Don’t be SCARED to save water and energy with WaterSense!

by Kimberly Scharl

halloween Water SenseIs Halloween on your mind this week?  It’s okay to be scared at the thought of ghosts and goblins running around, but a truly frightful sight is your electric bill driven higher by wasteful water use.

October is National Energy Action Month, and even though you may not realize it, it takes a lot of energy to provide clean water.  Energy is needed to move every gallon of water you use in your home, office, or school from its source to a treatment plant, and through water pipes to your house.  The work doesn’t stop there!  If you need hot water, it takes energy to warm it up before it hits the tap.

Water may seem like an inexpensive resource, but the more water you use, the more energy you use, too.  That’s why it’s so important to conserve water and why we encourage you to “shower better” during the month of October and all-year-round!

Showering is one of the leading ways Americans use water in the home, accounting for nearly 17% of indoor water use.  You can shower better by replacing your old showerhead with a WaterSense labeled model that saves water, energy and money while performing as well as a standard model.  By replacing just one showerhead with a WaterSense labeled model, EPA estimates the average family can save 2,900 gallons of water, enough electricity to power a home for 13 days, and more than $70 in energy and water costs every year.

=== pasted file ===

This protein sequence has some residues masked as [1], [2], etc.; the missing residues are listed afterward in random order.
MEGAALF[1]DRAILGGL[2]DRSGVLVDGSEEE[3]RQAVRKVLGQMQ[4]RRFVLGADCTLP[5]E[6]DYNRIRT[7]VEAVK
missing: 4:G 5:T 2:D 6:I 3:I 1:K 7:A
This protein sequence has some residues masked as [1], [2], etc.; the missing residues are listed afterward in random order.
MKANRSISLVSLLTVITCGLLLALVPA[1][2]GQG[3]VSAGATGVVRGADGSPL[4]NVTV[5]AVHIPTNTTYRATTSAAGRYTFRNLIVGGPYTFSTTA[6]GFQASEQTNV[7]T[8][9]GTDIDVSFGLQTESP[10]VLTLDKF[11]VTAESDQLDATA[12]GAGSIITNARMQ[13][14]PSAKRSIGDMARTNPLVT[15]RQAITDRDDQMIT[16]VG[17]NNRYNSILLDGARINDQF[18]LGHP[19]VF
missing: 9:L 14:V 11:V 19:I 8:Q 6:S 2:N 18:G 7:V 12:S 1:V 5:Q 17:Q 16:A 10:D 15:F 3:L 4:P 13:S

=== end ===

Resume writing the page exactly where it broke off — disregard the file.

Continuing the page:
October is also  Children’s Health Month and a great time to talk to your kids about becoming “green goblins” by conserving water.  Check out WaterSense for kids for games and activities to get them in on the water-saving action.  You can search for WaterSense-labeled products – including showerheads – and more on EPA’s WaterSense website. Shower better with WaterSense and your water use can be one less thing to be scared of this Halloween!

 

About the Author: Kimberly Scharl joined EPA in 2010, after moving to the mid-Atlantic region from Mississippi. She is a financial analyst and project officer in the Office of Infrastructure and Assistance, and is the regional liaison for the WaterSense Program. Kim enjoys bowling and spending time with her family.

 

 

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